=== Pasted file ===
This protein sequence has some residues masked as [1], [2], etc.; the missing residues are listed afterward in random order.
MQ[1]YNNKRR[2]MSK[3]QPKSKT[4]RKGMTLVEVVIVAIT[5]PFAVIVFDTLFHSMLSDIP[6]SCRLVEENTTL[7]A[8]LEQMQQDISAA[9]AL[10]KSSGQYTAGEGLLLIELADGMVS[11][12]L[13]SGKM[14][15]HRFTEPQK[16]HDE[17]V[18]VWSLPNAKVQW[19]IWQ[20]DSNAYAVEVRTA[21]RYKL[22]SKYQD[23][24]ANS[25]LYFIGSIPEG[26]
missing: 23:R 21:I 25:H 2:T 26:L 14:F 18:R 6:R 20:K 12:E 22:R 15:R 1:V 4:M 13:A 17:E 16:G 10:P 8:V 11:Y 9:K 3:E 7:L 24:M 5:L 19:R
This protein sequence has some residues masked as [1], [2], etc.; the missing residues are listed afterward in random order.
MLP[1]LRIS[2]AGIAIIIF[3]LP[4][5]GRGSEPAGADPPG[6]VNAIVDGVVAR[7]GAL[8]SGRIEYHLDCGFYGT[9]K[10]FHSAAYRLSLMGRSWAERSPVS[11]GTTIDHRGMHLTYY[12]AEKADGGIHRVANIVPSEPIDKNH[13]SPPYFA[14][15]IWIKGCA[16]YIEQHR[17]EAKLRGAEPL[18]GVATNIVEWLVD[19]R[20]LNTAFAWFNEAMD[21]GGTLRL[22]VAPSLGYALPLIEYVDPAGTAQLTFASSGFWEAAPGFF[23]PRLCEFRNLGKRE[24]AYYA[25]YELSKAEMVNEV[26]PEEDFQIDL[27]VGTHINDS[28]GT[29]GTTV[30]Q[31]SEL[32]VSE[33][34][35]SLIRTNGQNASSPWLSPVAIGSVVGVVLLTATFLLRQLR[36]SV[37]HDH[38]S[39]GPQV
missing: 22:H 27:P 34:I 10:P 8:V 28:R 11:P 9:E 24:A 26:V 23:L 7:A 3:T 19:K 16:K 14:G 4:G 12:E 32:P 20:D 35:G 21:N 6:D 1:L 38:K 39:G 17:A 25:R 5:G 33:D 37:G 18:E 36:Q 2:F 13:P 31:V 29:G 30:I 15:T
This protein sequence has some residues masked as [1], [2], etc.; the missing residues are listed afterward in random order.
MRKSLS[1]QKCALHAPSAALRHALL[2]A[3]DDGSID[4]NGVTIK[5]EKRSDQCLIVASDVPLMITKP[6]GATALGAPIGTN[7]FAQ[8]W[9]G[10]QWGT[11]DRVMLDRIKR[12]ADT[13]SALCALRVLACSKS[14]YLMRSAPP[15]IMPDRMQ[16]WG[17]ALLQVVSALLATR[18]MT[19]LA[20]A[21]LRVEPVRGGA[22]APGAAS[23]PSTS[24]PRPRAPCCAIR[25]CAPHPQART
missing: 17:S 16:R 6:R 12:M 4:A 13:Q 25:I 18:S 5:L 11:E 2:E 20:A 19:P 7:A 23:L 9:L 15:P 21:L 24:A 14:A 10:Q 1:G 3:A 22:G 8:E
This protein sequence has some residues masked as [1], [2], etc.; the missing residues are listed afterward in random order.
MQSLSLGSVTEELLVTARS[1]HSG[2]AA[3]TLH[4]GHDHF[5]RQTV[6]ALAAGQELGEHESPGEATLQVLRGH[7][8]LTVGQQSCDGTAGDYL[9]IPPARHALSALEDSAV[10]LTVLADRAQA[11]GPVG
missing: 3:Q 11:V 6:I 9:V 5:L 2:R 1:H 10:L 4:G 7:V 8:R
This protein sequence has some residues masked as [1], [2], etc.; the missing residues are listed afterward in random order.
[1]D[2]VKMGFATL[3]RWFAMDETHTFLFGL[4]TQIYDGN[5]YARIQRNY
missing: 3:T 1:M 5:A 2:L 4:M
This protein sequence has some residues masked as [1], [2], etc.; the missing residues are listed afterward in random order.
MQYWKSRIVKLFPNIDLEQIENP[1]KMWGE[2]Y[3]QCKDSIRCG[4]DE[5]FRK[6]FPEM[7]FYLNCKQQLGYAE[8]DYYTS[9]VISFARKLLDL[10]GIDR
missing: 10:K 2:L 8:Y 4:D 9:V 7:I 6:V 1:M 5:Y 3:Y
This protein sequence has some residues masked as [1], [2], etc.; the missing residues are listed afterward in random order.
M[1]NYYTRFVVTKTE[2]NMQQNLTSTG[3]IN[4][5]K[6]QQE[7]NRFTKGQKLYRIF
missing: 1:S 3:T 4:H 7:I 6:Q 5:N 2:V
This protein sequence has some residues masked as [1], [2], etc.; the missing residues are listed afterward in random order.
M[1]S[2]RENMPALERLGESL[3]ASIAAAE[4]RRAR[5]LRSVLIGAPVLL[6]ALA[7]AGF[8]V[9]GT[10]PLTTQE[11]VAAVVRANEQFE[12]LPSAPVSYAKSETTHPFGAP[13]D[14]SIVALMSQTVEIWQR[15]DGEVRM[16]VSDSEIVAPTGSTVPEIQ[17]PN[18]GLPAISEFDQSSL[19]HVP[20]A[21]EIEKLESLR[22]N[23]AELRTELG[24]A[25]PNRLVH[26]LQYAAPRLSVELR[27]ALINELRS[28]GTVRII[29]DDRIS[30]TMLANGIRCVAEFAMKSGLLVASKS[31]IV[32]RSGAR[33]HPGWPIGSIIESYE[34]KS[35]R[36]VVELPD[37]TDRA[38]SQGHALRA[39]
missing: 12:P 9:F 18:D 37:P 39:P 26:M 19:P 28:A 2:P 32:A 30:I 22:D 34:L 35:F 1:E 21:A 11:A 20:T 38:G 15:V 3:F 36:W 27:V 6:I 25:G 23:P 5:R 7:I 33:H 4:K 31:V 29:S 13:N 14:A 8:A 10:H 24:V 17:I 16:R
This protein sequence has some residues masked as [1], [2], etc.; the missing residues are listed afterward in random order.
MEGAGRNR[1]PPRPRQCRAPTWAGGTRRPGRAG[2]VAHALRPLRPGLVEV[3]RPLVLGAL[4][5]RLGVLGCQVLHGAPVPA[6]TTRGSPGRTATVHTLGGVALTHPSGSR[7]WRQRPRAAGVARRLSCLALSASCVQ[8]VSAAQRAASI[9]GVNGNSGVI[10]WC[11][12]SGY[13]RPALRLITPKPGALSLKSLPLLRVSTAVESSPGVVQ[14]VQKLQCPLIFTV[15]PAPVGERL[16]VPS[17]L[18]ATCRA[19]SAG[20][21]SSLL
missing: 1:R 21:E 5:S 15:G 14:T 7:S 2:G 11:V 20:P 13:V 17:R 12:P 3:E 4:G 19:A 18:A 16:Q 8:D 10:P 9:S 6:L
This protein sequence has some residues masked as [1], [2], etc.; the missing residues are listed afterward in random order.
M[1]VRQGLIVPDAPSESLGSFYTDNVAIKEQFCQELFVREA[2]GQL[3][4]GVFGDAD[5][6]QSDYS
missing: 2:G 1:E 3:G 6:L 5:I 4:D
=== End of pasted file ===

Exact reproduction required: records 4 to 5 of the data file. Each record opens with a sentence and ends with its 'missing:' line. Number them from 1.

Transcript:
This protein sequence has some residues masked as [1], [2], etc.; the missing residues are listed afterward in random order.
MQSLSLGSVTEELLVTARS[1]HSG[2]AA[3]TLH[4]GHDHF[5]RQTV[6]ALAAGQELGEHESPGEATLQVLRGH[7][8]LTVGQQSCDGTAGDYL[9]IPPARHALSALEDSAV[10]LTVLADRAQA[11]GPVG
missing: 3:Q 11:V 6:I 9:V 5:L 2:R 1:H 10:L 4:G 7:V 8:R
This protein sequence has some residues masked as [1], [2], etc.; the missing residues are listed afterward in random order.
[1]D[2]VKMGFATL[3]RWFAMDETHTFLFGL[4]TQIYDGN[5]YARIQRNY
missing: 3:T 1:M 5:A 2:L 4:M